Professional Seminar Requirement
During the first quarter of graduate study, students are required to take PSYCH 207 Professional Seminar for First-Year Ph.D. Graduate Students.
Core Course Requirement
Students are required to take four core courses, each course from a different area of the Psychology department: Affective Science, Cognitive Science, Developmental Psychology, Neuroscience, and Social Psychology, as listed below. All core courses must be taken for a letter grade, for 3 units, and passed with a grade of 'B-' or better. Students are expected to complete four core courses by the end of the third year.
Consistent with the program’s goal of fostering breadth and engagement across all areas of the department, students are encouraged to take all five core courses spanning the five areas of the department. If a student takes five core courses, the units and grade of the fifth course are counted towards the student’s advanced units.
Foundations of Cognition
Classic and contemporary social psychology research
or PSYCH 215
Mind, Culture, and Society
Students may be required by their advisors to take up to two additional graduate courses in their area of specialization. In these cases, the additional courses are counted towards the advanced units requirement as described below. Students should consult with their advisor about any additional requirements in their area of specialization.
Quantitative Methods Course Requirement
Students are required to take two of the following Quantitative Methods courses:
Statistical Methods for Behavioral and Social Sciences
Advanced Statistical Modeling
At least one of these courses must be taken in the first year, and both should be completed by the end of the second year. Quantitative methods courses must be taken for a letter grade and passed with a grade of 'B-' or better.
In the case that a student has already taken similar graduate-level coursework, with the consent of the advisor, the student may petition to substitute an alternative course for one of the two required courses; for example, to take 252 and 253 but not 251, or to take 251 and another upper-division statistics course. Petitions must be submitted to the department's student services office and approved by the department’s Director of Graduate Studies (DGS).
Students who did not take an undergraduate course in statistics should take PSYCH 10 (STATS 60) in the earliest possible quarter within the first year; this is a prerequisite to any graduate statistics course.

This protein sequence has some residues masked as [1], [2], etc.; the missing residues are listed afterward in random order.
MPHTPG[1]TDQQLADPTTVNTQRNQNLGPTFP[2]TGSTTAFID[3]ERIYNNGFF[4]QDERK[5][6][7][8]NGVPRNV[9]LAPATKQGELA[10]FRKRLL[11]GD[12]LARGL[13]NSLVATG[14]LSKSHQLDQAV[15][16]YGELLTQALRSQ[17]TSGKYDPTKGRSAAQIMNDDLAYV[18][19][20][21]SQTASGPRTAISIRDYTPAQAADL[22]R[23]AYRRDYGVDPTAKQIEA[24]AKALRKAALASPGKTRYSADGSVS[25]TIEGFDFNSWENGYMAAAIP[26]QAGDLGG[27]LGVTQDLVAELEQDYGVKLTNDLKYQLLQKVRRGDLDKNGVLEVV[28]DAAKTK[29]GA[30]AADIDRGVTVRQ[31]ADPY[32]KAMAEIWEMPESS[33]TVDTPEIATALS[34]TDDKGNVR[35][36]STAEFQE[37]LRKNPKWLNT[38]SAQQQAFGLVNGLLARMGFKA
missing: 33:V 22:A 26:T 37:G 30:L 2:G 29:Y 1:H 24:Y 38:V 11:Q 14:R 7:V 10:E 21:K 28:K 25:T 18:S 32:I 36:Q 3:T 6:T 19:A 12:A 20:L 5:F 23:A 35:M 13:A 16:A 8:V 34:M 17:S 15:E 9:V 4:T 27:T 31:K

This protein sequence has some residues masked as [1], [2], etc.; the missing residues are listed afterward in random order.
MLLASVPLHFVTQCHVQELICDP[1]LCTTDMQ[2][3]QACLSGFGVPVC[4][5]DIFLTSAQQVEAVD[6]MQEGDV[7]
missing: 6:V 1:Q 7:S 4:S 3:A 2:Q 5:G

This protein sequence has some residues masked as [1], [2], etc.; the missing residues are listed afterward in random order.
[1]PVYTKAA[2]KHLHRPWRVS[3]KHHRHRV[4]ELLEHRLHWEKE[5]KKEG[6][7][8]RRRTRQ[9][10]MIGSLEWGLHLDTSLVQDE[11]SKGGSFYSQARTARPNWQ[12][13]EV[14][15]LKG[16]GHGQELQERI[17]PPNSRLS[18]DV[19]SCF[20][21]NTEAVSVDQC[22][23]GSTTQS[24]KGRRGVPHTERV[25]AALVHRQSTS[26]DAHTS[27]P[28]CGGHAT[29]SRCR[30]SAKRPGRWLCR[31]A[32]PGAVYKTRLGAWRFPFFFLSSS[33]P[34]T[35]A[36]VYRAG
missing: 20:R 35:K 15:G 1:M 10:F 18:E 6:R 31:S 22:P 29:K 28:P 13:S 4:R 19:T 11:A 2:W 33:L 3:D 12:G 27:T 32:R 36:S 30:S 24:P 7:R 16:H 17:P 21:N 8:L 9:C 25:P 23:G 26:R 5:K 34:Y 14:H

Advanced Units or Ph.D. Minor Requirement
Students must complete 12 units of advanced graduate course work, referred to as advanced units (AU). Students earn AU by taking: (a) non-core graduate psychology courses; and/or, (b) graduate-level courses in other departments comparable in quality to graduate courses offered by the Psychology Department. If there is any question about comparability of courses, the student should consult the advisor, student services, and, in some cases, the graduate program committee chair before taking the course.
Courses taken for a letter grade must receive a grade of 'B-' or better to count towards the advanced units requirement. Students may request to count up to 3 units of undergraduate-level coursework towards the AU requirement. The advisor should support the request and the undergraduate course must be substantive and relevant to the student's graduate research. Requests to count undergraduate-level coursework must be submitted to the student services manager and may be adjudicated by the Director of Graduate Studies and/or the Graduate Program Committee.
A student may choose to complete a Ph.D. minor in another department in lieu of the advanced units requirement. Students who choose to pursue a minor should register this decision with the student services manager.
Advanced units and/or Ph.D. minors must be completed by the end of fourth year. It is the department’s expectation that all decisions related to the AUs or the Ph.D. minor are made in close consultation with the student’s advisor.
The goals of the graduate program in the Stanford Psychology Department are twofold. First, it aims to develop researchers who are expert scholars in the area of their dissertation. The program expect graduates to be fluent in theoretical foundations and debates, empirical findings, and methods of their respective fields. Second, it aims to guide and foster students’ development of an original research program that significantly advances knowledge in their field of specialization. Therefore, the research requirements, implemented in a series of milestones, are intended to help students obtain the necessary research experience, receive expert and constructive feedback from their primary advisor(s) and their committee, and ensure successful completion of their dissertation research at the end of the program.